Mars even turns out to be oddly favorable for deuterium.
https://www.newscientist.com/article/dn22572-heavy-hydrogen-excess-hints-at-martian-vapour-loss/
« Last Edit: 04/20/2018 04:37 am by Ludus »

Offline john smith 19

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Re: Power options for a Mars settlement
« Reply #507 on: 04/20/2018 07:00 am »
Has anyone considered salvaging and using the nuclear reactors currently in orbit?  The Russians orbited over 30 reactors, most producing 2-3KW, and a couple larger ones that produced about 6KW (all electrical, the reactors produced much more thermal energy...which is also useful).  There was also SNAP-10A that the US launched, but it only produced about 500W.

My thought is that the reactors, or at least the cores (which were mostly ejected into a graveyard orbit) could be salvaged and transported to Mars, where the core or  even just the fuel rods could be placed into a reactor, ideally one specially constructed to accept multiple cores so as to obtain a greater output.  Doesn't seem like that difficult of an engineering task.

The advantage would be that these reactors get removed from orbit around the Earth, where they are a hazard, and will (after thousands of years) eventually decay and reenter the atmosphere.  There is also the advantage of not having the huge headache of launching nuclear material, and since under the OST the reactors are still property of Russia, they can be sold off by the government.
Welcome to the site.

I think you'll find the Russian reactors were in the 10s of Kws. They wanted to run ocean surveillance radar from them. This is pretty thirsty.

As for recovering the cores and recyling the fuel. Let's see.

They are in high orbit. So you'll need significant delta v to find and catch them.

They will be intensively radioactive as they are strong neutron emitters.  During construction you could handle the fuel elements of the SNAP 10a with nothing but rubber gloves (watch the videos of it being assembled). A BFS which took one aboard (after running) however would be strongly  irradiated.

You now have to break the (different) designs down and extract the actual enriched fuel. No one's developed that technology WRT these designs. Never designed for disassembly. Either need high energy processes or aggressive chemicals, even if you just take them to Mars so you can do this in something like Earth gravity.

It sounds very wasteful, but IRL it's simpler and easier to do things this way.
However for Mars a sustainable nuclear programme would be a very different proposition.

PWR's are the most common reactor design on Earth. They make great power sources for ICBM carrying submarines operated by a state with a navy and a substantial nuclear weapons programme. But Mars has no free bodies of water. Those design choices are not really very relevant there.  Especially the one about the availability of enriched Uranium as fuel.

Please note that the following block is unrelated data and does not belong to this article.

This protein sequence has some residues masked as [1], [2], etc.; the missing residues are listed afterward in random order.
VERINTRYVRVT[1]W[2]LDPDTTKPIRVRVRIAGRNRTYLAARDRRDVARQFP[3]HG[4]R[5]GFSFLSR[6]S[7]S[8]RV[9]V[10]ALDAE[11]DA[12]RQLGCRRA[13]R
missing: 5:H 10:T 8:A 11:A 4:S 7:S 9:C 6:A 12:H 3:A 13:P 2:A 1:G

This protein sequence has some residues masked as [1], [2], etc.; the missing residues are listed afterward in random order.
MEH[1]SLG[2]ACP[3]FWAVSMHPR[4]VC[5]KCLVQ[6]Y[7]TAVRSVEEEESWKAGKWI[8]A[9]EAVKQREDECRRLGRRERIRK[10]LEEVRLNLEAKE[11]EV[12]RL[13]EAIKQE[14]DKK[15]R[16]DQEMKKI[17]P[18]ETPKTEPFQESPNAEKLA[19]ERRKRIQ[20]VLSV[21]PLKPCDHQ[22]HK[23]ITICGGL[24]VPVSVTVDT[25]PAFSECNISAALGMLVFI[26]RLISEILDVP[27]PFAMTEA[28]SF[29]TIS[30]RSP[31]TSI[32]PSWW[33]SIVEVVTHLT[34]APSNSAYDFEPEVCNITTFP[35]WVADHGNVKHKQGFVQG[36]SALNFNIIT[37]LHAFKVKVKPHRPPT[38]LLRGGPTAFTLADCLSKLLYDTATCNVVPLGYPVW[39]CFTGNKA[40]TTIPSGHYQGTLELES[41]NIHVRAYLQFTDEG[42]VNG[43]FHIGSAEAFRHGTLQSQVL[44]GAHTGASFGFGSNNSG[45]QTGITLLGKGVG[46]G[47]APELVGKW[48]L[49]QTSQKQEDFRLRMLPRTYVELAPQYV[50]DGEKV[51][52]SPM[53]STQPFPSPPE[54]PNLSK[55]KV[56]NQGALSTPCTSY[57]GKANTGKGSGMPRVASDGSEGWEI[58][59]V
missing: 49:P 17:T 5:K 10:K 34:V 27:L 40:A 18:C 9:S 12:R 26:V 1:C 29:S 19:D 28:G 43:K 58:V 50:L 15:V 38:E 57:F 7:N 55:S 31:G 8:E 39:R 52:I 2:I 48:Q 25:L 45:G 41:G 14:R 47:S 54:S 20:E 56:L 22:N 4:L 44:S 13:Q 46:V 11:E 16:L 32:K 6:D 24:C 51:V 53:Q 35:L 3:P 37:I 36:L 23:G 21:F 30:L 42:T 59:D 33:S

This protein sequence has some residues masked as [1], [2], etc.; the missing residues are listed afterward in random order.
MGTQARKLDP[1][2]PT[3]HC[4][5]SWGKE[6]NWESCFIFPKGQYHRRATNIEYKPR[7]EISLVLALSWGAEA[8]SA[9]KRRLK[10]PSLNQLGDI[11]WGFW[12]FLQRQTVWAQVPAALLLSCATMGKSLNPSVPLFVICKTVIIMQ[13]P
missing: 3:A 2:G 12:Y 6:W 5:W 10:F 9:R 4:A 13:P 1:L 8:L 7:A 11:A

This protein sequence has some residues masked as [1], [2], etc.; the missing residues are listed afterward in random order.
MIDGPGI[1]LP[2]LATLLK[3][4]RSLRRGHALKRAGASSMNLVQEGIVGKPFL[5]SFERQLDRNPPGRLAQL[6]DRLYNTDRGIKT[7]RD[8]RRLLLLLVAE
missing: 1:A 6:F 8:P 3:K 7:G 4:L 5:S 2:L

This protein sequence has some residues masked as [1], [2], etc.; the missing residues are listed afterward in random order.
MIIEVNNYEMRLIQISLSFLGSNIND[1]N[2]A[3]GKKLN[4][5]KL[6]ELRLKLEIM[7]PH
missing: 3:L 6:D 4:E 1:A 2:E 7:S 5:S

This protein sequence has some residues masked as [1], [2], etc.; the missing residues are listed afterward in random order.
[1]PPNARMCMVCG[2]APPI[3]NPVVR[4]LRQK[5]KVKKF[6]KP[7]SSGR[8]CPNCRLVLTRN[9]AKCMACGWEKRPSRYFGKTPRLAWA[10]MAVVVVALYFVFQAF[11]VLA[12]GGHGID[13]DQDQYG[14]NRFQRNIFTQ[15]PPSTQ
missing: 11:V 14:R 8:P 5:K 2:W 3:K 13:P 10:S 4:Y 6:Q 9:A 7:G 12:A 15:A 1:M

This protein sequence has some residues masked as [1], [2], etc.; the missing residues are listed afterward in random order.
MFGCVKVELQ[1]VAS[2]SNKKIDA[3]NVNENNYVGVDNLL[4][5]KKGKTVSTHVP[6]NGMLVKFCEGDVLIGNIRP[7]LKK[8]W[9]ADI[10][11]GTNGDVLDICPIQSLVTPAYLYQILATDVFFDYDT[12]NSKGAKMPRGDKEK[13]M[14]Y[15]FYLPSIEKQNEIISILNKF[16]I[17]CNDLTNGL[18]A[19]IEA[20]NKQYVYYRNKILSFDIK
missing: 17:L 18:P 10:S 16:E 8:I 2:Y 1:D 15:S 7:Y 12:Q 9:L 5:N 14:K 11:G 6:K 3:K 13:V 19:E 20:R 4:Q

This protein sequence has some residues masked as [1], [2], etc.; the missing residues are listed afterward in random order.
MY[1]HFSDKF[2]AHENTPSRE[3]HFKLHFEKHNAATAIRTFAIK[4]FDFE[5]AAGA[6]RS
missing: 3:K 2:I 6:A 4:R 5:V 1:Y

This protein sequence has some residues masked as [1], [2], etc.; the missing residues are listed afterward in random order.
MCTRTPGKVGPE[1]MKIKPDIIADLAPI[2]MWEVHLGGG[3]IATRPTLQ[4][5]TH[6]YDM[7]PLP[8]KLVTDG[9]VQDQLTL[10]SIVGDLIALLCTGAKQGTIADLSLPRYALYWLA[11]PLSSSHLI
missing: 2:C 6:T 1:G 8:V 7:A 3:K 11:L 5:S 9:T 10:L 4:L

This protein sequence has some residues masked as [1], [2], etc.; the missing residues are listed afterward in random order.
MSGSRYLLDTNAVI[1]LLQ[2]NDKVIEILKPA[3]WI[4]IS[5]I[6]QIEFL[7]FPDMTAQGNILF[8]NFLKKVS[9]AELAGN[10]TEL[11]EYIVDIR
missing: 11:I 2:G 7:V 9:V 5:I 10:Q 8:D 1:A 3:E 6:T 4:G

« Last Edit: 04/20/2018 11:38 am by john smith 19 »
BFS. The worlds first Methane fueled FFORSC engined CFRP stainless steel structure A380 sized aerospaceplane tail sitter capable of flying in Earth and Mars atmospheres. BFR. The worlds biggest Methane fueled FFORSC engined CFRP stainless steel structure booster for BFS. First flight to Mars by end of 2022. Forward looking statements. T&C apply. Believe no one. Run your own numbers. So, you are going to Mars to start a better life? Picture it in your mind. Now say what it is out loud.

Online josespeck

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Re: Power options for a Mars settlement
« Reply #508 on: 04/20/2018 09:44 am »
74,000,000 square miles are used for agriculture on Earth. I really don't think a few square miles for solar (which is just a kind of agriculture, just using photovoltaics instead of photosynthesis) is going to be that much of a problem for Mars (which has about the same land area as Earth). The area argument against solar is tired and not actually true when judged in proportion to other uses of land (particularly agriculture). And this applies much more strongly on Mars.

From a mass perspective, solar is superior to nuclear on Mars. And solar+batteries are a very good solution.

NO.

http://www.fao.org/fileadmin/user_upload/newsroom/docs/en-solaw-facts_1.pdf

Offline speedevil

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Re: Power options for a Mars settlement
« Reply #509 on: 04/20/2018 10:08 am »
74,000,000 square miles are used for agriculture on Earth. I really don't think a few square miles for solar (which is just a kind of agriculture, just using photovoltaics instead of photosynthesis) is going to be that much of a problem for Mars (which has about the same land area as Earth). The area argument against solar is tired and not actually true when judged in proportion to other uses of land (particularly agriculture). And this applies much more strongly on Mars.

From a mass perspective, solar is superior to nuclear on Mars. And solar+batteries are a very good solution.

NO.

http://www.fao.org/fileadmin/user_upload/newsroom/docs/en-solaw-facts_1.pdf

NO?
The actual cultivated area is around 7 million, not 70 million (which is the total land area).